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dc.contributor.advisorSkeaff, Sheila
dc.contributor.advisorFerguson, Elaine
dc.contributor.authorLanders, Catherine Anne
dc.identifier.citationLanders, C. A. (2011). Zinc status of rural and tribal women of reproductive age in Central India (Thesis, Master of Science). University of Otago. Retrieved from
dc.description.abstractIn India, there are currently no national data on zinc intake or serum zinc concentration to estimate the proportion of the population who are at elevated risk of zinc deficiency. Rural and tribal women are particularly vulnerable to zinc deficiency, given the high intake of cereals and legumes in the diet and high prevalence of iron deficiency in India. Notwithstanding, very few studies have examined the zinc status in these women. This study investigated the biochemical zinc status and dietary zinc intake of rural and tribal women in central India. Rural and tribal non-pregnant women 18-30 years (n=109; rural n=53; tribal n=56) were selected using proportion to population sampling in Ramtek block, Nagpur district, India. Over a two-day period socio-demographic, biochemical, clinical and dietary data were obtained from the participants between April and September 2007. Blood samples were collected and analysed using the standardised International Zinc Nutrition Consultative Group (IZiNCG) protocols. A one-day interactive 24-hour recall was conducted on each participant (n=103) and food intakes converted into nutrient intakes primarily using the Indian food composition tables. As many zinc and phytate values were missing from the Indian food composition tables, values were imputed from other food composition databases. In addition, zinc values were adjusted for nutrient losses during cooking as the Indian food composition tables were given as raw values. Socio-demographic characteristics indicated that women in tribal and rural areas were very poor, surviving on approximately $973 US dollars per household per year. The majority of these women (63%) had BMI <18.5 which is defined as chronic energy deficiency (CED);of those who had CED, ~ 47% had severe CED (i.e. BMI <16). Although 72% of women identified as non-vegetarian, most were in fact practicing vegetarianism due to limited financial resources. The median (1st, 3rd quartiles) energy intake was 5.4 (4.2, 6.7) MJ/day. The median (1st, 3rd quartiles) zinc intake was 5.3 (3.8, 7.0) mg/day, below the EAR of 9mg/day for women aged 18 years and 7mg/day for women aged ≥19 years of age. The phyate:zinc molar ratio was 26, which is considered to be high by IZiNCG and which would affect the bioavailability of zinc in the diet. The proportion of women with a zinc intake below the EAR was 78%, much higher than 25% suggested by IZiNCG indicating that the whole population are at increased risk of zinc deficiency. Mean (SD) serum zinc concentration was 10.8 (1.6) µmol/L after adjustment for infection and OCA use. Similarly, 52% of women had low serum zinc concentration, higher than the level suggested by the IZiNCG (> 20%) for the whole population to be at increased risk of zinc deficiency. No difference was seen between in rural and tribal women in Ramtek Block for any of the socio-demographic, dietary or serum zinc variables examined. Using multivariate regression analysis, only energy intake (p=0.012) and current lactation (p=0.001) were significantly associated with serum zinc concentration. Breastfeeding decreased serum zinc concentration by 7% (95% Confidence Interval: 2 to 12%) compared to those women who do not breastfeed and for every one MJ increase in energy, serum zinc concentration decreased by 2% (95% Confidence Interval: 1 to 3%). This study is the first of its kind to examine and compare zinc intake and zinc status of rural and tribal women living in central India. The low energy intakes and poor bioavailability of zinc in the diets of these women was likely to be the primary cause for their elevated risk of zinc deficiency. In light of these results, it is suggested that current supplementation programmes include zinc and that this supplementation programme be extended to include all women in rural and tribal areas in Ramtek Block, particularly to those women who are currently lactating.en_NZ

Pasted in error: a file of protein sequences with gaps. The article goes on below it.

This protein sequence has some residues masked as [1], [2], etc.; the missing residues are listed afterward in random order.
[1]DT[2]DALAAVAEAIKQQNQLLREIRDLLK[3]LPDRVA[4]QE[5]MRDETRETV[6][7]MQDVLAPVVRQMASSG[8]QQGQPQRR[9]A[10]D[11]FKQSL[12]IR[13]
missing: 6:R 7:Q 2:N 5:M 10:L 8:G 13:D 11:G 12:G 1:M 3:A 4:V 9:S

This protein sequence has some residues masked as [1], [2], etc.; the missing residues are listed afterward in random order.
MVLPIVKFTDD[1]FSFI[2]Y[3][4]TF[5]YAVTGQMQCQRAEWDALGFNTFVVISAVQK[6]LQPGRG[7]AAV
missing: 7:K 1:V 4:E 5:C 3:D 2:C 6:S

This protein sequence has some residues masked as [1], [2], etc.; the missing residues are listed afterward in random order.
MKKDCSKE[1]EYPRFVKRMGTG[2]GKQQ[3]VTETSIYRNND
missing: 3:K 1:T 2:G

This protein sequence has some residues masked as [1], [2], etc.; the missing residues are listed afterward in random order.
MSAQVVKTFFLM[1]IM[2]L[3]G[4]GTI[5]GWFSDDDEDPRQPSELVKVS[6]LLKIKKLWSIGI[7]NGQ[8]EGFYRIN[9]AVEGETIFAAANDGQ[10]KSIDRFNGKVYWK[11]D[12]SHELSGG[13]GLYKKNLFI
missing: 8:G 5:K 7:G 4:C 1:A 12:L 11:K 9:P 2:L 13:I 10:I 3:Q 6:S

dc.publisherUniversity of Otago
dc.rightsAll items in OUR Archive are provided for private study and research purposes and are protected by copyright with all rights reserved unless otherwise indicated.
dc.subjectserum zincen_NZ
dc.subjectdietary intakeen_NZ
dc.titleZinc status of rural and tribal women of reproductive age in Central Indiaen_NZ
dc.typeThesis Nutritionen_NZ of Scienceen_NZ of Otago Theses
otago.openaccessAbstract Only
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